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Summer Reading, Grade 9 to 10

Books are awesome!

Kevin Redman

on 15 June 2016

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Transcript of Summer Reading, Grade 9 to 10

Summer reading, 2016
One title
for everyone
to read

One more
title from
these four
You are here, reading a great book.
How do I do this?
1. Pick your book
2. Set a timeline
3. Pick your task
4. Take notes
5. Write and review
Don't make a mistake!
1. Run out of time
2. Plagiarize
3. Ignore instructions
Scary neighbor
Summer mischief
An incredible father
Searing racism
Brilliant writing...
"Mockingbirds don't do one thing but make music for us to enjoy. They don't eat up people's gardens, don't nest in corncribs, they don't do one thing but sing their hearts out for us. That's why it's a sin to kill a mockingbird."
“Before I can live with other folks I’ve got to live with myself. The one thing that doesn’t abide by majority rule is a person’s conscience.”
"a person is either with this court or he must be counted against it, there be no road between."
-- Judge Danforth
An American Classic
Adventures, in episode form
Prelude to Huck Finn
Free on Kindle, Nook, etc.
Humor and wit...
He was not the Model Boy of the village. He knew the model boy very well though--and loathed him.
Oh, they just have a bully time - take ships, and burn them, and get the money and bury it in awful places in their island where there's ghosts and things to watch, it, and kill everybody in the ships - make 'em walk a plank. they don't kill the women - they're too noble. And the women's always beautiful, too.
An escape story: teenage Taylor Greer gets out of rural Kentucky, only to have an infant child dumped in her lap. She finds the meaning of family in this funny, emotional survival story.
"I'm just a plain hillbilly from East Jesus Nowhere with this adopted child that everybody keeps on telling me is dumb as a box of rocks."
"I thought I'd had a pretty hard life. But I keep finding out that life can be hard in ways I never knew about."
A baseball player with phenomenal talent and larger-than-life appetites for food, women, and fame. What could possibly be the downside?
More on the specific assignment choices next time!
"First thing you can do, Ewell, is get your stinkin' carcass off my property. You're leanin' on it an' I can't afford fresh paint for it."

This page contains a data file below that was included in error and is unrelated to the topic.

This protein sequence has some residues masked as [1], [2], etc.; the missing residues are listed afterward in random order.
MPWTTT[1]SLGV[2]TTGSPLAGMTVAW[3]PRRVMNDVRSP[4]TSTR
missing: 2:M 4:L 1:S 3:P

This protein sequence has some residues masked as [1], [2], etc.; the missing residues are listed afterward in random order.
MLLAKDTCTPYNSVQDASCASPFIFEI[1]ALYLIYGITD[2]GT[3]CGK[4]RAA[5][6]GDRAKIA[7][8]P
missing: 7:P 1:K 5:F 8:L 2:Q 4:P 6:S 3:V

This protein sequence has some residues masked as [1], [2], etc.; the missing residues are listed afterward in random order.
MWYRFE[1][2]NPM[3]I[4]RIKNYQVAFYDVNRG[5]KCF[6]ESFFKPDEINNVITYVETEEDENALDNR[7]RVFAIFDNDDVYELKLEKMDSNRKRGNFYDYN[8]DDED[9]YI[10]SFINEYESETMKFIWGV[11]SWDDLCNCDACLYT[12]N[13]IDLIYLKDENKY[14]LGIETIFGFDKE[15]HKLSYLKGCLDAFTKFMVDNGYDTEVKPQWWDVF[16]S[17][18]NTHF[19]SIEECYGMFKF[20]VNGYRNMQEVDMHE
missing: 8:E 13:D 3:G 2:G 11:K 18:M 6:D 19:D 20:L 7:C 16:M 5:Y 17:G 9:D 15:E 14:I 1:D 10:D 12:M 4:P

“make a radical change in your lifestyle and begin to boldly do things which you may previously never have thought of doing, or been too hesitant to attempt...
nothing is more damaging to the adventurous spirit within a man than a secure future.

What's in it for me?
Growing up.
Grownups are so bizarre.
"God, he was a smart kid..." So why did Christopher McCandless trade a bright future--a college education, material comfort, uncommon ability and charm--for death by starvation in an abandoned bus in the woods of Alaska? This is the question that Jon Krakauer's book tries to answer. By book's end, McCandless isn't merely a newspaper clipping, but a sympathetic, oddly magnetic personality. Whether he was "a courageous idealist, or a reckless idiot," you won't soon forget Christopher McCandless.
What if I don't do it?
2015-16 Honors American Lit sample
College Prep,
Honors classes
Between 1854 and 1929, so-called orphan trains ran regularly from the cities of the East Coast to the farmlands of the Midwest, carrying thousands of abandoned children whose fates would be determined by luck or chance. Would they be adopted by a kind and loving family, or would they face a childhood and adolescence of hard labor and servitude?

As a young Irish immigrant, Vivian Daly was one such child, sent by rail from New York City to an uncertain future a world away. Returning east later in life, Vivian leads a quiet, peaceful existence on the coast of Maine, the memories of her upbringing rendered a hazy blur. But in her attic, hidden in trunks, are vestiges of a turbulent past.
“So is it just human nature to believe that things happen for a reason - to find some shred of meaning even in the worst experiences?”
― Christina Baker Kline, Orphan Train
Full transcript